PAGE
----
Friday, March 18, 2016

Factoring the advisor into evaluation of job candidates

When considering applicants for postdoc and junior faculty positions it is natural to focus on the track record of the applicant, particularly journal publications (number, quality, citations, ...). However, I think one really needs to take into account who are the advisor(s) of the candidate.

It is important to remember that you are hiring the student not their advisor.

Consider two extreme candidates and their advisors.

Joan's advisor Susan is at a "highly ranked" university and runs a large well oiled machine that graduates students on time and produces a steady stream of publications, some in luxury journals. Each student project makes extensive use of hardware and software from previous generations of students. Most of the papers have long author lists. Susan tends to work on somewhat interesting but safe problems that are guaranteed to produce papers in a timely manner. Joan met rarely one-to-one with Susan, but was actually mostly supervised by postdocs. Their discussion always focussed on the next step for getting results for a paper. There was little discussion of the big picture, background knowledge, career advice, or other issues. Susan travels extensively, promoting her group's work in highly polished talks, increasing citations. Susan writes beautiful letters of reference that really "sell" her group members.

John's advisor Steve is well known for just a few highly original papers. Steve is not particularly well organised and supervises few students. He assigns them difficult problems that may not bear fruition and few graduate on time, or have many papers at the end of their Ph.D. Each project is self- contained and the students have to write all their own code from scratch. Steve worked closely with John making sure he had a good foundation and learnt all the "tricks of the trade". Steve is adverse to self-promotion and does not like going to conferences, particularly big ones. Steve writes dry letters of reference that are cautious about the strengths of his group members.

Who would be the better hire? Joan or John?
Although his "track record" may not be as impressive, John actually may have the stronger scientific training and have more potential than Joan.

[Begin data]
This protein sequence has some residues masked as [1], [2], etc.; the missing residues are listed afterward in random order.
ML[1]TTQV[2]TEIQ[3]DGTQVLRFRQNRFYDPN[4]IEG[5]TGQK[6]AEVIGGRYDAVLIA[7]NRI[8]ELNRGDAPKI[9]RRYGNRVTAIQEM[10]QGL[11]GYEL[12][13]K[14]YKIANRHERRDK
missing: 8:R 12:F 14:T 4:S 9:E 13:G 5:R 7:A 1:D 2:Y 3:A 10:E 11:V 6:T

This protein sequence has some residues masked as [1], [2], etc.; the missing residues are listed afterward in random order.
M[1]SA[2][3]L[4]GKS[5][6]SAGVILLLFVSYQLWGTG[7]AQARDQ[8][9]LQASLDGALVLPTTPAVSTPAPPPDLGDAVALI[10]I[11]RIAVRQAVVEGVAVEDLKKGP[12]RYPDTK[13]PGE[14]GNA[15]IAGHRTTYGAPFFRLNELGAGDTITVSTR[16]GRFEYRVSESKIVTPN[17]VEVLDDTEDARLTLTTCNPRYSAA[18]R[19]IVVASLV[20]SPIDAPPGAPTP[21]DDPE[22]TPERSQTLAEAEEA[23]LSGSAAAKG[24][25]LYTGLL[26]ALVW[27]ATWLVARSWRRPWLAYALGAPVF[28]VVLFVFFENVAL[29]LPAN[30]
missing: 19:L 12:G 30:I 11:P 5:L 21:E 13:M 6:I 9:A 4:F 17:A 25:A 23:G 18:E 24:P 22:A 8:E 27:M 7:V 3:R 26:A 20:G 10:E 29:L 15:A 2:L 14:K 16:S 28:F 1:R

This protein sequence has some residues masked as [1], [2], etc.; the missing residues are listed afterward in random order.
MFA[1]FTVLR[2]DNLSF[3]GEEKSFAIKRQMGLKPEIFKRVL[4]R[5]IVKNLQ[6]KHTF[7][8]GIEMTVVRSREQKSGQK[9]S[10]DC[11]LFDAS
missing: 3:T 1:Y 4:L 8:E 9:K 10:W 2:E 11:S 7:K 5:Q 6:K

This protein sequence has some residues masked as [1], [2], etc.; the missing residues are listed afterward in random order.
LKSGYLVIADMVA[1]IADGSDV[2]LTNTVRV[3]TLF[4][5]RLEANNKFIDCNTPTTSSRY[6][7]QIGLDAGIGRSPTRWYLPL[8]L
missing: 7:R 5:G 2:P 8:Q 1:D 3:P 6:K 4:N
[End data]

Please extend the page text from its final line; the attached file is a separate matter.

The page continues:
Having made the above point, students and postdocs are heavily influenced by their advisors, for better or worse. There are always exceptions, but most pick up good and bad habits from their advisor. This covers a wide range of issues from attitude to hype, carefully checking results, quality of talks, breadth of interests, focus, .....  True, some students do learn little from their advisor, either because their advisor has no interest in teaching them or the student is too stubborn or proud to learn anything. In the end, hiring someone whose advisor trains their students well and models scientific integrity, is a good move.

What do you think?


  1. Unfortunately for John, Joan would always be the primary candidate for most positions, as she is a safe bet. Given that positions are often tied to a specific funding, and the goal of the professor is to secure it, Joan's background might be considered better suited for the the task. Nevertheless, if a new professor happens to know John personally, and knows he has a strong background, then a job decision might be in John's favor.

    In the end, Joan would be a front-runner for many fellowship positions, and in ~70% be a primary candidate, while John would get one or two offers and still get a job.

    In the race for professorship, Joan would stand a chance, and John - not, unless he did exceptionally good in postdoc time.

    1. Andrey,
      Thanks for the comment.
      I generally agree that this is the way things "work". However, the point of my post is that this is not necessarily the way it should be. I agree many will argue Joan is a "safe bet" but John is "risky". However, there is quite a risk associated with Joan. It may turn out that she can't establish herself as an independent researcher because the bulk of her achievements to date have actually been the result of her advisor.

    2. Ross, sorry for the late reply. I could not agree more with that. It is quite likely that John would be able to put up a strong personal research statement, while Joan might repeat her advisor's agenda. Thanks for raising the topic.